In Memoriam pays tribute to those who have left this world, and the songs they left us to remember them by.
2017 was a particularly tough year with the loss of so many musicians, and 2018 is starting out with more sadness. Dolores O’ Riordan, lead singer of The Cranberries and one of the most recognizable female vocalists in history, has passed away at the age of 46. Their influence, and specifically, O’Riordan’s leadership, can be felt in the generations of musicians who have followed them, as described beautifully by Hozier: “My first time hearing Dolores O’Riordan’s voice was unforgettable. It threw into question what a voice could sound like in that context of rock. I’d never heard somebody use their instrument in that way.”
The Cranberries released very few covers in their career: two for tribute albums, and a third, a cover of Elvis Presley’s “In The Ghetto” on their album Wake Up and Smell the Coffee.
The first of two compilation covers, “(They Long to Be) Close to You”, can be found on If I Were a Carpenter, a tribute album to The Carpenters. O’Riordan’s voice is the immediate tip off that we have flashed forward almost 25 years from the original hit. With sparse instrumentals, the Irish lilt is especially pronounced, as is the slightly darker tone of O’Riordan’s voice from Karen’s sweetly sung rendition. It’s a lovely cover, and a standout on the album.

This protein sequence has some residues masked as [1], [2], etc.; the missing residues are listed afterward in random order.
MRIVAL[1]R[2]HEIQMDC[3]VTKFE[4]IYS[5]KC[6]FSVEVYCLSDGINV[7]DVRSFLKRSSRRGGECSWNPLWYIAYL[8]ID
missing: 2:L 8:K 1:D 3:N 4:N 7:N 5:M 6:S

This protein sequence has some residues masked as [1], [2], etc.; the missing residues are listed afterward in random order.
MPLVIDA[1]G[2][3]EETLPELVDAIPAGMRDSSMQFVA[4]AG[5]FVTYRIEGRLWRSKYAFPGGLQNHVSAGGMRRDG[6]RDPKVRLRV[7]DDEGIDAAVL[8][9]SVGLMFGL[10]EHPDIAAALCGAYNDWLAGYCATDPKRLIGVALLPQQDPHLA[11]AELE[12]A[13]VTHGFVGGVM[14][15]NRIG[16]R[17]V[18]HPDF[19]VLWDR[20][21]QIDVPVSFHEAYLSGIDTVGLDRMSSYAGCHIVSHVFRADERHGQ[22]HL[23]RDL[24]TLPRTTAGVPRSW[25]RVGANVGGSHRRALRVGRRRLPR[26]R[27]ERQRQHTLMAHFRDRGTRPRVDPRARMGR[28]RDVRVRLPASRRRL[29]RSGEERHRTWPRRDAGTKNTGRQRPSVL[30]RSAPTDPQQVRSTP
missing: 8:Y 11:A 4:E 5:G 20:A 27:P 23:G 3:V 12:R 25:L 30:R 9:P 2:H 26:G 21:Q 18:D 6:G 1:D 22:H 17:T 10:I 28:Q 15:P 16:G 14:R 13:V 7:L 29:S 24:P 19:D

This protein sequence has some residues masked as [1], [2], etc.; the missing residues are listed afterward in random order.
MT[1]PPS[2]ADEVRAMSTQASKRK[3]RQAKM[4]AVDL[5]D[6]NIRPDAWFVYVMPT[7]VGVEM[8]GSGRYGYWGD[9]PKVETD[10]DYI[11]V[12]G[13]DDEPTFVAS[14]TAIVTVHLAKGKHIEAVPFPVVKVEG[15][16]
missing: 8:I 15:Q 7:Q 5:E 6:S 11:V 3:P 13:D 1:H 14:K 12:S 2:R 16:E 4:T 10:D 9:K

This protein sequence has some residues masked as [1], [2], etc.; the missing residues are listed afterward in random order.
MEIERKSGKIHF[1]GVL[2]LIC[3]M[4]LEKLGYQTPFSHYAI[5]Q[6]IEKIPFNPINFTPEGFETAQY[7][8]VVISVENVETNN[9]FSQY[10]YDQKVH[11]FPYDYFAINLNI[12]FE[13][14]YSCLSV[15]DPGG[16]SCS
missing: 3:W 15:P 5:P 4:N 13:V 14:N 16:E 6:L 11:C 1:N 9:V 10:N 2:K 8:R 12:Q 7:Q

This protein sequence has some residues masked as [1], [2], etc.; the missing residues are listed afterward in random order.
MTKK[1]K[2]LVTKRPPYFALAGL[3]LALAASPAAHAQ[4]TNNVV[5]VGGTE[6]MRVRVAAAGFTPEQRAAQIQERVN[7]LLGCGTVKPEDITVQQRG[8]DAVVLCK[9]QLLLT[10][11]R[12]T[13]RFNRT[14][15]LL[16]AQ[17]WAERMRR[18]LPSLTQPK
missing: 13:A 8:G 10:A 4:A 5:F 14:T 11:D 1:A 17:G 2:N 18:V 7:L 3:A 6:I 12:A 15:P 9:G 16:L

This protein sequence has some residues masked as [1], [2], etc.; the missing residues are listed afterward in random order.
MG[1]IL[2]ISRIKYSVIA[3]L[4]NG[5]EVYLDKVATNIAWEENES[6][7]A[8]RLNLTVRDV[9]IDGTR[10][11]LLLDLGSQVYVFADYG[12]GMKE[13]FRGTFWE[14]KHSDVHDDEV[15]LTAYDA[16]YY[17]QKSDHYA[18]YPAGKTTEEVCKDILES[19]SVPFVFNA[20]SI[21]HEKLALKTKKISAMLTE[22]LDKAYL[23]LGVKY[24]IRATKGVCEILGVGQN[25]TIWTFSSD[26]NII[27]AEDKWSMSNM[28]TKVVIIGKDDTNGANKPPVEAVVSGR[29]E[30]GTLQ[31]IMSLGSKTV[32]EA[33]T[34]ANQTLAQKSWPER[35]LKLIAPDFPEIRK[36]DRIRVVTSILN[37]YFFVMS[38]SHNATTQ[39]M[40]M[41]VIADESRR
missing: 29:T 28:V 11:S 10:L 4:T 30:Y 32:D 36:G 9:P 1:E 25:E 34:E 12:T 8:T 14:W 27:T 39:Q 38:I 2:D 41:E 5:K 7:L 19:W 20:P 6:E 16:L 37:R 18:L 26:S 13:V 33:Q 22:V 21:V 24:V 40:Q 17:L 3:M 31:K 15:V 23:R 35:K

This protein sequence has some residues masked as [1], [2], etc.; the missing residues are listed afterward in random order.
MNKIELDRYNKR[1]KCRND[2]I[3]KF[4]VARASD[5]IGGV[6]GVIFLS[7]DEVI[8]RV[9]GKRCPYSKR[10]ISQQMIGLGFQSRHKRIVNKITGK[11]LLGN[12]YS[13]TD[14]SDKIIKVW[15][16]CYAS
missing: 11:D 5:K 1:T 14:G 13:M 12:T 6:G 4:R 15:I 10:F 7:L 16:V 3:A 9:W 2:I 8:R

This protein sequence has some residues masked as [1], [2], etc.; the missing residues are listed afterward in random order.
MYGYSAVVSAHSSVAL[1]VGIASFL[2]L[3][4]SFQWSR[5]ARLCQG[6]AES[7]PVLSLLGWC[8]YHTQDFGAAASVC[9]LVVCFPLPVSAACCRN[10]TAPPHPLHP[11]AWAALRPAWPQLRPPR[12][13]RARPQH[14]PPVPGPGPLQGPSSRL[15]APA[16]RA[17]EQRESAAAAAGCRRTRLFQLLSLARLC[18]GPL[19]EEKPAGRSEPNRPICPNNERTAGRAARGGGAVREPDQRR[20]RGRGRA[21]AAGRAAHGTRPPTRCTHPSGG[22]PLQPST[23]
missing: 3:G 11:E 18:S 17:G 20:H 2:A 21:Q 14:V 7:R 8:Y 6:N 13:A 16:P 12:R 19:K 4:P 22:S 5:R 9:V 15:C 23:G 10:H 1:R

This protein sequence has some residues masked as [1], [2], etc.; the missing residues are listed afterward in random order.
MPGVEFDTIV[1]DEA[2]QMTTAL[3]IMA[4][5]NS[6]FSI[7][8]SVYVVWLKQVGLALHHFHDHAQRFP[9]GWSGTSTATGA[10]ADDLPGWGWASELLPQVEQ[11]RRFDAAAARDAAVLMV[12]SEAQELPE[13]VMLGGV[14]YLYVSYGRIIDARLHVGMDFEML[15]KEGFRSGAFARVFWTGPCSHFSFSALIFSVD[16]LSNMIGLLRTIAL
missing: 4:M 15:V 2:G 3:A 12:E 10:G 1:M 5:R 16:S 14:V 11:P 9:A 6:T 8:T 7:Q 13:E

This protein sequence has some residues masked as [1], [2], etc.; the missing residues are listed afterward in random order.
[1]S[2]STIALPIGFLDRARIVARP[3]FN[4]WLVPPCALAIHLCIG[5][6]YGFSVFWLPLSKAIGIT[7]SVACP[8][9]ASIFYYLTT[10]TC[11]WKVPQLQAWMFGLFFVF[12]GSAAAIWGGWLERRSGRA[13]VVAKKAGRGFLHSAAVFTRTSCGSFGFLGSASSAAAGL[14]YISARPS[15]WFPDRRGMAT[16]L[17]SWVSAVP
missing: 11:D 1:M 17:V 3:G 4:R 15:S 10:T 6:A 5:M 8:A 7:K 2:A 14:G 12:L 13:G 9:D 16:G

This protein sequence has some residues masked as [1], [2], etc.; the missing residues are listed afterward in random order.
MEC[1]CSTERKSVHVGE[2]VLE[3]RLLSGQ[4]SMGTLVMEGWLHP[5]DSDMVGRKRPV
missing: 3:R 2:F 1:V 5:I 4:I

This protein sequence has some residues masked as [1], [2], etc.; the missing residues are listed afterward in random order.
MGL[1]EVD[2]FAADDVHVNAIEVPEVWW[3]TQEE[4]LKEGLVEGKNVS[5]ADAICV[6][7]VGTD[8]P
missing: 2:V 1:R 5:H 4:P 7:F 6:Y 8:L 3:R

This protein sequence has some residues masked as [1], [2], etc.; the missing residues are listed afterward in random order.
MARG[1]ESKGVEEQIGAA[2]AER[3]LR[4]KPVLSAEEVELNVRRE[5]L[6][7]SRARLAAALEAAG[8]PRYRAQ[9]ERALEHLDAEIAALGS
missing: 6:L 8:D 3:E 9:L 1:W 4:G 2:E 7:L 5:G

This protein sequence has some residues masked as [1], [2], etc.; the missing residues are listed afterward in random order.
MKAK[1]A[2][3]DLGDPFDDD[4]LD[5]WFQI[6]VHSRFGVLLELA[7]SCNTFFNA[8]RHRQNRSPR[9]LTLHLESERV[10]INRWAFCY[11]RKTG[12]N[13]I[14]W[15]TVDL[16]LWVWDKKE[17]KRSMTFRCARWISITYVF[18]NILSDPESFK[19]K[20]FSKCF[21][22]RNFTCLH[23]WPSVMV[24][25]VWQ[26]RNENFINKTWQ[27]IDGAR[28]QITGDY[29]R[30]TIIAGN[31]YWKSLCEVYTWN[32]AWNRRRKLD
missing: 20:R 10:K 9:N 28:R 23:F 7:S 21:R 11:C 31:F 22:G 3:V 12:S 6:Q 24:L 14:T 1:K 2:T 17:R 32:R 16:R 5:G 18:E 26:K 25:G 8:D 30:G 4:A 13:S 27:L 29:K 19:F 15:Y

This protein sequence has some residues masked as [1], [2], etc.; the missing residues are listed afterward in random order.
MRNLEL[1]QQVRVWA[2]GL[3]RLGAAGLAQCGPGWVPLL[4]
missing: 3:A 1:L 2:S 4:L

In a completely different vein, The Cranberries contributed an effective cover of Fleetwood Mac’s “Go Your Own Way” on the album Legacy: A Tribute to Fleetwood Mac’s Rumours. The instrumentation feels very similar, with that head bopping rock beat and the expected riffs. O’Riordan’s smooth, clear vocals present a much cleaner version of the melody than the original though. Her fantastic little slides add flair to the song and elevate it from being otherwise nearly identical to something different.
The Cranberries’ sleek “In the Ghetto” cover is yet another instrumental throwback to the original, with O’Riordan providing the standout vocals. (Honestly, at this point, I think she could have made the phone book sound amazing.) Storytelling was a huge part of The Cranberries songwriting, so this particular song plays to O’Riordan’s strength. The beauty of all three of these covers is that she didn’t need to change much of the actual melody line-her voice quality was so unique, that in itself was enough to create a standout cover.
Take a moment to explore some of the artists who have covered The Cranberries.